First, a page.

The stories we read and tell one another compose us collectively into an intersubjective multiverse linked by each consciousness holding up to the Other its mirror. Philip K. Dick’s A Scanner Darkly is a hard novel to end a course on, hard because it contains so many prior horizons of psychedelic-utopian possibility in the uncertainty and despair of its narrative universe. I worry that the book inspires in its readers an excess of aversion to chemical modification of consciousness. The book is too unqualified in its denunciation of drug use; the book’s fictional Substance-D operates allegorically (most vividly via its street name “slow death”) as an emblem, a universal shorthand for every drug — drugs in general. Dick leaves readers without a positive alternative to the “straight” world’s miserly, hypocritical relationship to mental health, where “sanity” equals mind-numbing adherence to pre-established norms, and all are expected to board what Margo Guryan called “The 8:17 Northbound Success Merry-Go-Round.”
I prefer to focus instead on collecting recipes for a cookbook. The cookbook was a great utopian art form of the late 1960s and 1970s, from The Grub Bag and the Tassajara Bread Book to Ant Farm’s INFLATOCOOKBOOK of 1971. To my cookbook I add a recipe for “Vegan Cream of Mushroom and Wild Rice Soup” from the Food 52 website.
The etymology of “gonzo” unlocks a new level in my understanding of countercultural history. To celebrate, I sing along to the “Moratorium” chorus from John Ylvisaker and David Blakeley’s Recorded at a Housewarming for Fritzie, a rare private-press christian psych-folk LP released in 1972 on Soular Module.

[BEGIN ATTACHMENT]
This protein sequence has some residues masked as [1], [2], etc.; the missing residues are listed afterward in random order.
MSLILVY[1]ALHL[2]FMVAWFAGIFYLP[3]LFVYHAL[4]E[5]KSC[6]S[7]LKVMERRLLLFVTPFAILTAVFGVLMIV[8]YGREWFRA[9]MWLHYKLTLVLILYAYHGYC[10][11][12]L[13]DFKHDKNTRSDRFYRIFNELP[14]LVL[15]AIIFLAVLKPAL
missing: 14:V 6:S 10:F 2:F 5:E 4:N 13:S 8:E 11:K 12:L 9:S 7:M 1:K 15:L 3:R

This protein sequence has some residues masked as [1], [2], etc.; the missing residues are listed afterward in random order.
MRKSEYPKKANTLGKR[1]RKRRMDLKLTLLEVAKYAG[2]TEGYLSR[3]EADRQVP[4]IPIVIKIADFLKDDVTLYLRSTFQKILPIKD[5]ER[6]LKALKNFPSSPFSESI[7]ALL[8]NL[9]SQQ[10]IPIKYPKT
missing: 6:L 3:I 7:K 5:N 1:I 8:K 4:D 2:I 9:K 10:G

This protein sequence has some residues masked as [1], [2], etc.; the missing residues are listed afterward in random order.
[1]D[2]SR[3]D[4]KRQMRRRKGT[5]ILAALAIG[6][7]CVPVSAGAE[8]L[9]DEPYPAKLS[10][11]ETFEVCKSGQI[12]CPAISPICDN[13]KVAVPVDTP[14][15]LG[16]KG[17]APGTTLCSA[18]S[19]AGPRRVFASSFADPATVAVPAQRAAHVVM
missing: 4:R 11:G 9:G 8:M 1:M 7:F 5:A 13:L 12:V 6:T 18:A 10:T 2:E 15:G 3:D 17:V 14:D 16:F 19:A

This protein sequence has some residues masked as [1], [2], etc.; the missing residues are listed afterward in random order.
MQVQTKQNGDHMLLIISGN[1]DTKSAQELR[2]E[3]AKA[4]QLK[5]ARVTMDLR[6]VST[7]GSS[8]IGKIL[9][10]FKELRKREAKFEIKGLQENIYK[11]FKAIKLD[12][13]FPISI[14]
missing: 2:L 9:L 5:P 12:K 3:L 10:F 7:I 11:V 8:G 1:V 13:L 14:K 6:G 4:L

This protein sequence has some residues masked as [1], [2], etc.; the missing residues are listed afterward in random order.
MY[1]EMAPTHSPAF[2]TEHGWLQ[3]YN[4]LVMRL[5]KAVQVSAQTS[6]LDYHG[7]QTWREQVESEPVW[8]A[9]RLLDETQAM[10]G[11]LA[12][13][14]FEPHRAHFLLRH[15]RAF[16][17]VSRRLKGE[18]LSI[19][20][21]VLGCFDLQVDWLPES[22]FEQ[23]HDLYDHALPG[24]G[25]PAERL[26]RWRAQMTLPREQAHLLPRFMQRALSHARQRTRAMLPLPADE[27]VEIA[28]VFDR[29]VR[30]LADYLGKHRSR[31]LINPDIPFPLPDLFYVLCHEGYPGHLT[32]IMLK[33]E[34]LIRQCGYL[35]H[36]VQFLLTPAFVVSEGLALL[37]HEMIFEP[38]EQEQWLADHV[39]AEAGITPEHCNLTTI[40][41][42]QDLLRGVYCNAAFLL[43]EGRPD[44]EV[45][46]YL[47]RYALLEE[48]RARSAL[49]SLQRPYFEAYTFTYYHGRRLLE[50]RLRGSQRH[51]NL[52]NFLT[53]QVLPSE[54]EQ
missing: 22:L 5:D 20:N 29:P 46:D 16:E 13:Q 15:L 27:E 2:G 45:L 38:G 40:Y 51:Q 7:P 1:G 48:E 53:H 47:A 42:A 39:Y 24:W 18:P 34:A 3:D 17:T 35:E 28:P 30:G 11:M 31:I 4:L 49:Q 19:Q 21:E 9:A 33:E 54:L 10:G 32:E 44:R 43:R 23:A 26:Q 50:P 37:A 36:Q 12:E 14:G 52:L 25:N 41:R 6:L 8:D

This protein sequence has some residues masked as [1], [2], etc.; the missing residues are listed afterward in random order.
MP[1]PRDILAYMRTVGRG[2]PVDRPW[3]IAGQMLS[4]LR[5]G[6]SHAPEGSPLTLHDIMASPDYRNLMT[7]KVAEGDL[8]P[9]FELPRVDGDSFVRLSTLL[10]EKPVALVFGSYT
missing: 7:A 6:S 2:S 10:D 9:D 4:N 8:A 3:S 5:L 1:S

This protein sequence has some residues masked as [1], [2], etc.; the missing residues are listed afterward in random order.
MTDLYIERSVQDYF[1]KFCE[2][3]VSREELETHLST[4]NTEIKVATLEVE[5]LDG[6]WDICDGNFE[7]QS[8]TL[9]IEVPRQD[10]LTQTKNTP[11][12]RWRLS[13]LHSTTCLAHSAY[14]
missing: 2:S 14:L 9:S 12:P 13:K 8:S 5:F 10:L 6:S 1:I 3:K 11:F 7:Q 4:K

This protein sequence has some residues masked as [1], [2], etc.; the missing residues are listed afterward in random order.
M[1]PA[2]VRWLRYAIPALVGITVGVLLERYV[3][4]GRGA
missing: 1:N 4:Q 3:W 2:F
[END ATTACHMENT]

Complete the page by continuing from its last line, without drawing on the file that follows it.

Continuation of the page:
Ylvisaker’s obituary refers to him as the “Bob Dylan of Lutheranism.” Reawakened by its use as slang among beats and hippies and entered into print to name Hunter S. Thompson’s drug-fueled brand of New Journalism, “gonzo” probably derives from the Italian figure of the simpleton or fool, the great lightener of moods who speaks cheerfully of the miracle of reconciliation. Also a play on “gone,” as in “out there,” wild and crazy, mind unfurling in the midst of a great trip. My courses are basically guided tours of elaborate, personally crafted memory palaces, demonstrations of compatibility among multiple systems of gnosis, literary, philosophical, cultural, and political texts woven into a vast assemblage, my eyes like those of the Muppet conveying moment by moment a “zany, bombastic appreciation for life.”
“Me with nothing to say, and you in your autumn sweater,” go the words to a song of my late teen years by the New Jersey band Yo La Tengo. I heard it the other day, only to be reminded of it again midafternoon as Sarah and I, bundled in hats and scarves, set out on a brief walk through our neighborhood. By the evening, though, I’m back to re-reading Philip K. Dick’s A Scanner Darkly, a book I’m teaching next week. Dick’s dystopian future depicts widespread, near-universal dehumanization as a consequence of prolonged multi-decade domestic drug war. A pair of narcotics officers review horror stories involving consequences of addiction to the novel’s fictional drug Substance D: rapid aging, blown scholarships, a sister raped by her amoral drug-dealing brothers, babies born addicted, spread of STDs. Yet Dick also shows the lack of humanity among the cop side of this nightmarish future. When speaking to each other, Dick writes, these two narcotics officers, Fred and Hank, “neutralize” themselves; they assume “a measured and uninvolved attitude,” repressing feelings of warmth and arousal and cloaking themselves in anonymity. No one is likeable in this future. In order to live in it, one has to be willing to negate the humanity of others. “In this day and age,” says a character named Barris, “with the kind of degenerate society we live in…every person of worth needs a gun at all times” (61). This is a slight exaggeration; on the next page we learn of a character who has never owned a gun. But Dick’s future is one where gun violence is a commonplace (a world, in other words, much like our own). Everyone’s paranoid; everyone’s depressed, depraved, anxious, neurotic, confused. Indeed, to the extent that novels undergo cathexis when written, this one feels strangely anhedonic, borne of a period in Dick’s life of deep psychological crisis. For more on this period, see The Dark Haired Girl, a posthumously released collection of Dick’s letters and journals.